“Open Embrace” also embraced the view that children stabilize marriage, for “with each child a couple has, their chances of divorce are significantly reduced.” So what went wrong for the Torodes, whose children now range in age from 4 to 9?

Among other challenges, Ms. Patchin, now 30, had unplanned pregnancies. “I got pregnant nursing twice,” she told me. “So my first two kids are 15 months apart, then there is a three-year break, then the younger two are a year and a half apart. That was intense. Beyond hormonally intense, it was relationally intense. It was nothing I would ever want anyone else to have to experience.”

In their 2006 statement on the Web, the couple wrote that natural family planning could harm a marriage, even when it worked.

Cool, huh. And finally, the next paragraph is very important.

“Wanting to make love to your spouse often is a good thing, but NFP (natural family planning) often lays an unfair burden of guilt on men for feeling this,” the Torodes wrote. And it is “a theological attack on women to always require that abstinence during the time of the wife’s peak sexual desire (ovulation) for the entire duration of her fertile life, except for the handful of times when she conceives.”

Rest of the story if you’re interested:

The couple left Wisconsin for Nashville in 2007, after Ms. Patchin had what she called an “intuition.” Every time the song “Tennessee” by Mindy Smith came on the radio, she started crying. “I said to Sam, ‘I think we need to move to Nashville.’ I wanted to be somewhere warm.”

They divorced two years later, and this year Ms. Patchin filed for bankruptcy “because of the divorce and some medical bills,” she said.

Today, neither Ms. Patchin nor Mr. Torode is part of the anticontraception community, nor conservative Christianity. In Nashville, Ms. Patchin, who does accounting work from home, attends a church affiliated with the Presbyterian Church (U.S.A.), the most liberal of the Presbyterian denominations in the United States. Mr. Torode attends an Episcopal church with a female priest.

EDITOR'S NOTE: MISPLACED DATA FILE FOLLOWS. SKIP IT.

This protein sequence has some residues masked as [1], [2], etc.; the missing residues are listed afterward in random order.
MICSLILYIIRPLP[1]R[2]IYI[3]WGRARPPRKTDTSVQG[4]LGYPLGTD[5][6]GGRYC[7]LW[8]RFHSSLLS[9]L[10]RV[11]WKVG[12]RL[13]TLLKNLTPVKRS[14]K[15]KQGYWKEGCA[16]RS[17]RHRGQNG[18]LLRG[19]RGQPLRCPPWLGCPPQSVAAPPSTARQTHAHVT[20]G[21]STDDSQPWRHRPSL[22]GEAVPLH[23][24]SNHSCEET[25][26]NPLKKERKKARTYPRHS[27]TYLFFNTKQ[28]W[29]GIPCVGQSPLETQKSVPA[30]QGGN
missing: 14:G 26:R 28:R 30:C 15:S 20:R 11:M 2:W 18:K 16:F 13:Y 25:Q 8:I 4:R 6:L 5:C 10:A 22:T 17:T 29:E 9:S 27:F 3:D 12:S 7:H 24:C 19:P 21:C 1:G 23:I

“Where I’m at now, it’s confusing,” Ms. Patchin said. “One day I am like, ‘Sure, God exists and loves all of us,’ and the next day I am like, ‘No, I don’t think so.’ I think that’s healthy. Agnosticism is a healthy part of any good faith.

“I feel like I’m a secular Christian the way you can be a secular Jew,” she continued. “I appreciate my Christian roots, but I think all the ways humanity has developed are good things. Freedom is a good thing.”

Mr. Torode, who lives minutes away, is a book designer and now writes only fiction.

“I was always primarily more of a comedy writer,” Mr. Torode said when reached by telephone. “It’s unfortunate that I went through this serious period of trying to write theological works. I wrote a comedy novel called ‘The Dirty Parts of the Bible.’ ”

This year, “The Dirty Parts of the Bible,” which Publishers Weekly called “rich and soulful,” passed “Open Embrace” in sales. “That was a big deal for me,” Mr. Torode said. Last year, he asked the publisher Eerdmans to stop printing copies of “Open Embrace.” He promises there will be no Kindle version.

“I am out of the business of trying to tell people what they should do,” Mr. Torode said. “I am out of that business for good.”

reporter: MarkOppenheimer.com; twitter/markopp1

What Betty Ford said

Mrs. Ford, the beloved former First Lady of President Gerald Ford, passed away today (Saturday, July 9th).

She said, “Having a baby should be a blessing.” She continued, “It should not be a duty.”

Think about that.